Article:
Leading with Heart
Kassia Lyman works to make sure others live their healthiest lives
With her beaming smile and ever-present words of encouragement, Kassia Lyman is a fixture at the Billings Family YMCA. The 34-year-old says the Y is so deeply ingrained in her life because it helped her become who she is today.
Serving as the health and wellness director, she oversees every aspect of fitness at the Y. She’s credited with bringing new and innovative programs to Y, and with ushering in citywide health and wellness challenges outside the Y’s walls. She was also one of the main drivers behind the facility’s recent $200,000 weight room upgrade. On top of all that, she’s always ready to greet any one of the Y’s nearly 9,900 members with a smile. She does it with enthusiasm because she never lets herself forget that, for everyone on the road to a more active life, there is always a “day one.”
Hers came during her senior year of high school.
When Kassia was just 18, she made the difficult decision to pack up her belongings and move out on her own. A woman she waited tables with offered her a place to stay and she took it, knowing it was a way to leave her difficult family life behind.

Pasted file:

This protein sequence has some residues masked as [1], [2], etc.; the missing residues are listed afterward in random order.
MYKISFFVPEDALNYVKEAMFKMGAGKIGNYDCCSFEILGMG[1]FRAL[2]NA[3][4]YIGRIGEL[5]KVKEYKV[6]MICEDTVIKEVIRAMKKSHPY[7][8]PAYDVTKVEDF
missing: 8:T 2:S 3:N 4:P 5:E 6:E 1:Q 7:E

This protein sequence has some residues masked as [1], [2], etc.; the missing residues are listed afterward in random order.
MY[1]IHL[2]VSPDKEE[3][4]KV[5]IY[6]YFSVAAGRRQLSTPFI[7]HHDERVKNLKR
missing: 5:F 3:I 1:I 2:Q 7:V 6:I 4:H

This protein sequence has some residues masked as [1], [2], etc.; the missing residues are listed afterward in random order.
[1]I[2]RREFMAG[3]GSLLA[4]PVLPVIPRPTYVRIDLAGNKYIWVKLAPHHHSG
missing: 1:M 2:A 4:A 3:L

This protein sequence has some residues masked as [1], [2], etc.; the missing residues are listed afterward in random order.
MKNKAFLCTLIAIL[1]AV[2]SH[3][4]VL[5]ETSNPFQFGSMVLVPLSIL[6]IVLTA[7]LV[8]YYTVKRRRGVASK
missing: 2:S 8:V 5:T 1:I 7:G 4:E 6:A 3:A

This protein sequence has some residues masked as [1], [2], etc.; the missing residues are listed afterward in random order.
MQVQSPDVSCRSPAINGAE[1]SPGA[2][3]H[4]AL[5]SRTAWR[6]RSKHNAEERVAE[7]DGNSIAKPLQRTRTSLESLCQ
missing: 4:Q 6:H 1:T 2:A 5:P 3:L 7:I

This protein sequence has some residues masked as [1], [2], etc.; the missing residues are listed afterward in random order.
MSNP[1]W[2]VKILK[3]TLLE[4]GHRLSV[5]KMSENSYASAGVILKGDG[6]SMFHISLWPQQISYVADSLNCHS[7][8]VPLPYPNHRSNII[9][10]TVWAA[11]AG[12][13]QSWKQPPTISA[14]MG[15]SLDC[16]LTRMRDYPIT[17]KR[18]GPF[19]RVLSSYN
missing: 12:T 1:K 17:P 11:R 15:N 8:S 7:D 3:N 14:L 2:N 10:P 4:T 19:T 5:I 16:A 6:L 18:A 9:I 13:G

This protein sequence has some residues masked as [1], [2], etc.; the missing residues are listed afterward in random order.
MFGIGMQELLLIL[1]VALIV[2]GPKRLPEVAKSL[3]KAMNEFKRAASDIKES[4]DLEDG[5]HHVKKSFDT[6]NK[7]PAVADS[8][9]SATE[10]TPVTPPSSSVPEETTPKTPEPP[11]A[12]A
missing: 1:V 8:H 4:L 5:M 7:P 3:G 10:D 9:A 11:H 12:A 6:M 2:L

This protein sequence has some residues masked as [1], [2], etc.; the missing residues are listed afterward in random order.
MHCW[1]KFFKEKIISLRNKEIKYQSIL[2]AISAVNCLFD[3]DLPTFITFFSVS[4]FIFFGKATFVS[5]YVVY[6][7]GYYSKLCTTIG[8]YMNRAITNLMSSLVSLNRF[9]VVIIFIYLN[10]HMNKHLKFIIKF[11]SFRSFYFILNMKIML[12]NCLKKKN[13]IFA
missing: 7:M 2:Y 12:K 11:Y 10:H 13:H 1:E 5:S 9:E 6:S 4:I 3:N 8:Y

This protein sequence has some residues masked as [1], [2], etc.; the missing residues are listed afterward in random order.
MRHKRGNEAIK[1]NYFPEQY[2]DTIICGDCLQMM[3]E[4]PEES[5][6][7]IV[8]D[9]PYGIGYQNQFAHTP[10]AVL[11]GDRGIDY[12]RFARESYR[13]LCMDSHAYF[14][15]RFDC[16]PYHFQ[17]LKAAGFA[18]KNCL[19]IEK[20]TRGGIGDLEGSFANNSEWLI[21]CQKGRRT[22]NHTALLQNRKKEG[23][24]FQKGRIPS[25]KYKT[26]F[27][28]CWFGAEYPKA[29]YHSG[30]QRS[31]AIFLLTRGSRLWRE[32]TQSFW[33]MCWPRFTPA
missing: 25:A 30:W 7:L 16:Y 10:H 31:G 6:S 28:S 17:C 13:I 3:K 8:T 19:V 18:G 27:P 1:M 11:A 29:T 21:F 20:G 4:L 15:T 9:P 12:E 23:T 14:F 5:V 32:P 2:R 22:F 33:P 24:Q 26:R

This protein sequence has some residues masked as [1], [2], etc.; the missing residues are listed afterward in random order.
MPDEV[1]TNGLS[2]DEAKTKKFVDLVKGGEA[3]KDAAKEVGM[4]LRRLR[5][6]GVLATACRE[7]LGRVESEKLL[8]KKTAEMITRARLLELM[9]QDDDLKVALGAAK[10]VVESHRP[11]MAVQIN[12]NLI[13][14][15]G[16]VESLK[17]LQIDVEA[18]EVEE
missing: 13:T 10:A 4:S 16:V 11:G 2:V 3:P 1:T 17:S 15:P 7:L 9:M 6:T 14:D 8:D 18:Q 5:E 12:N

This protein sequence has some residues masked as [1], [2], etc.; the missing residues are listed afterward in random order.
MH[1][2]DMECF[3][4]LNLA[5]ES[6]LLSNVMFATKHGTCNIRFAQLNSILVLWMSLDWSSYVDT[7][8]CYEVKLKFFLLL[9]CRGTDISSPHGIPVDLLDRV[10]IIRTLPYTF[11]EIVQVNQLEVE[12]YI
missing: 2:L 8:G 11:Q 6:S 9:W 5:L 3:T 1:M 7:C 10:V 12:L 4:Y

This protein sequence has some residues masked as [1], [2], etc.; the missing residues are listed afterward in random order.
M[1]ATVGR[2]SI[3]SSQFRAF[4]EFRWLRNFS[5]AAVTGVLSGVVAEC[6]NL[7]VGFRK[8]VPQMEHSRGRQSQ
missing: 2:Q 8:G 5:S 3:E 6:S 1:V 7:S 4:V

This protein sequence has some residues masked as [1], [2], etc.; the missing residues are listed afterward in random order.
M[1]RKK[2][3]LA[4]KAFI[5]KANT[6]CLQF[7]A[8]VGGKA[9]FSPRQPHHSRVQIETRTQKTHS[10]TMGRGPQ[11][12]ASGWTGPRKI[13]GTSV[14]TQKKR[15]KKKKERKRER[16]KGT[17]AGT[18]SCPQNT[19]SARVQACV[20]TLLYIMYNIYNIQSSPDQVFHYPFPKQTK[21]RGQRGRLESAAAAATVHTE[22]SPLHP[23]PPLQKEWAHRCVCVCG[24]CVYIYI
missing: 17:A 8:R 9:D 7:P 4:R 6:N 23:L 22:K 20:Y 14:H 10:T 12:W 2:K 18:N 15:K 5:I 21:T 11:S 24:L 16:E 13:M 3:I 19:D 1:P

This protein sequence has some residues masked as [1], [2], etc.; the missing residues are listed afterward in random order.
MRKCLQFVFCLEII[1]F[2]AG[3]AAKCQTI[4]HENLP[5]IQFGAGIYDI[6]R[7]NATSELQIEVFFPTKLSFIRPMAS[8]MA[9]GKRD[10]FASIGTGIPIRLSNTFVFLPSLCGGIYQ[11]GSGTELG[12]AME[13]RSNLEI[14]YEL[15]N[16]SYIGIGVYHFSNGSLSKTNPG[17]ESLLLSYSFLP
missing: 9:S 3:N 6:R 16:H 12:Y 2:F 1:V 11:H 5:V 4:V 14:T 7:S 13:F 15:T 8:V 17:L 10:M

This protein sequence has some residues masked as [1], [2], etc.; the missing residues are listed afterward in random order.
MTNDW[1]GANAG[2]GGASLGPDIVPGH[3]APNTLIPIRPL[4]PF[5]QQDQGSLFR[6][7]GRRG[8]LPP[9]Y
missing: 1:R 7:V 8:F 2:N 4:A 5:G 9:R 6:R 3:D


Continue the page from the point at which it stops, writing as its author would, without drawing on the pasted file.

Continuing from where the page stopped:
“My relationship with my biological parents was very hard,” Kassia says. She’s now estranged from her mom. Though she didn’t want to go public with all the reasons why, she did share that her mother tried to control every aspect of her life in an unhealthy way. And while she loved her father and knew he loved her too, decades of addiction caught up with him, and he died two years ago from a fentanyl overdose.
“Being raised in the household that I was raised in,” she says, “I felt it was better to go out on my own.”
Within six months of leaving home, Kassia packed on more than 50 pounds. At 5-foot-6, she was well over 200 pounds and was, as she says, “walking through depression.” The struggle was sometimes intense. “I was still trying to graduate high school, which is a battle when you’re on your own,” she says.
One day, she looked in the mirror and made a promise to herself. It started with one small yellow sticky note.
“I got to put a sticky note up every time I finished something active,” Kassia says. “I made a deal with myself that I had to stick with it for 30 days. It didn’t mean that I had to do a 20-minute workout. It just meant that I had to move my body, one way or another.” She adds, “I remember one of the days that literally meant doing pushups during commercials.”